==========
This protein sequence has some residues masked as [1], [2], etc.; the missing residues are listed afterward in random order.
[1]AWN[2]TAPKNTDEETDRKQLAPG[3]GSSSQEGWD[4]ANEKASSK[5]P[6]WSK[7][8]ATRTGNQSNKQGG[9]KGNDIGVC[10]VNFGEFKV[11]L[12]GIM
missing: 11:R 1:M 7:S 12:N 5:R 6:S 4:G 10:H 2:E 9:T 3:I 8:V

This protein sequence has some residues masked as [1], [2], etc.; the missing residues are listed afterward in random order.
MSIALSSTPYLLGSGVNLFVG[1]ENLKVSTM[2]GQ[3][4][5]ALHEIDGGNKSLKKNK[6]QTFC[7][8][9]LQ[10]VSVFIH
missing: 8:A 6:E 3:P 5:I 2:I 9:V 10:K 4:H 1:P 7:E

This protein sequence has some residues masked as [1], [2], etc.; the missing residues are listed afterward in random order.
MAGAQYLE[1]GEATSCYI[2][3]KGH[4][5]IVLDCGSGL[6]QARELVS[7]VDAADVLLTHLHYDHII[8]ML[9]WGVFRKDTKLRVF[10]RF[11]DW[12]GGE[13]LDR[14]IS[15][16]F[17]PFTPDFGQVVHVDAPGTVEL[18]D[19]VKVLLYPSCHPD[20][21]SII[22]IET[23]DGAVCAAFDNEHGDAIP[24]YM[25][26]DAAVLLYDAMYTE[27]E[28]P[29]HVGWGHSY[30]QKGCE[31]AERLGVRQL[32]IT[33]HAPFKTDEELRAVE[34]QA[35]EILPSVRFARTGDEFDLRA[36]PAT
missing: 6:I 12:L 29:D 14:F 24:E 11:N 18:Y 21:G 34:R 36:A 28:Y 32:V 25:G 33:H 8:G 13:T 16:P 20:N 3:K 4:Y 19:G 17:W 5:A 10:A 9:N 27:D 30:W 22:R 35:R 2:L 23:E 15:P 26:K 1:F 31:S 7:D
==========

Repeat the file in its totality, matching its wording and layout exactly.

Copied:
This protein sequence has some residues masked as [1], [2], etc.; the missing residues are listed afterward in random order.
[1]AWN[2]TAPKNTDEETDRKQLAPG[3]GSSSQEGWD[4]ANEKASSK[5]P[6]WSK[7][8]ATRTGNQSNKQGG[9]KGNDIGVC[10]VNFGEFKV[11]L[12]GIM
missing: 11:R 1:M 7:S 12:N 5:R 6:S 4:G 10:H 2:E 9:T 3:I 8:V

This protein sequence has some residues masked as [1], [2], etc.; the missing residues are listed afterward in random order.
MSIALSSTPYLLGSGVNLFVG[1]ENLKVSTM[2]GQ[3][4][5]ALHEIDGGNKSLKKNK[6]QTFC[7][8][9]LQ[10]VSVFIH
missing: 8:A 6:E 3:P 5:I 2:I 9:V 10:K 4:H 1:P 7:E

This protein sequence has some residues masked as [1], [2], etc.; the missing residues are listed afterward in random order.
MAGAQYLE[1]GEATSCYI[2][3]KGH[4][5]IVLDCGSGL[6]QARELVS[7]VDAADVLLTHLHYDHII[8]ML[9]WGVFRKDTKLRVF[10]RF[11]DW[12]GGE[13]LDR[14]IS[15][16]F[17]PFTPDFGQVVHVDAPGTVEL[18]D[19]VKVLLYPSCHPD[20][21]SII[22]IET[23]DGAVCAAFDNEHGDAIP[24]YM[25][26]DAAVLLYDAMYTE[27]E[28]P[29]HVGWGHSY[30]QKGCE[31]AERLGVRQL[32]IT[33]HAPFKTDEELRAVE[34]QA[35]EILPSVRFARTGDEFDLRA[36]PAT
missing: 6:I 12:L 29:D 14:F 24:E 11:N 18:Y 21:G 34:R 36:A 28:Y 32:V 25:G 33:H 8:G 13:T 16:P 20:N 3:K 4:Y 19:G 17:W 5:A 10:A 9:N 27:D 30:W 22:R 35:R 2:L 23:E 15:P 26:K 1:F 31:S 7:D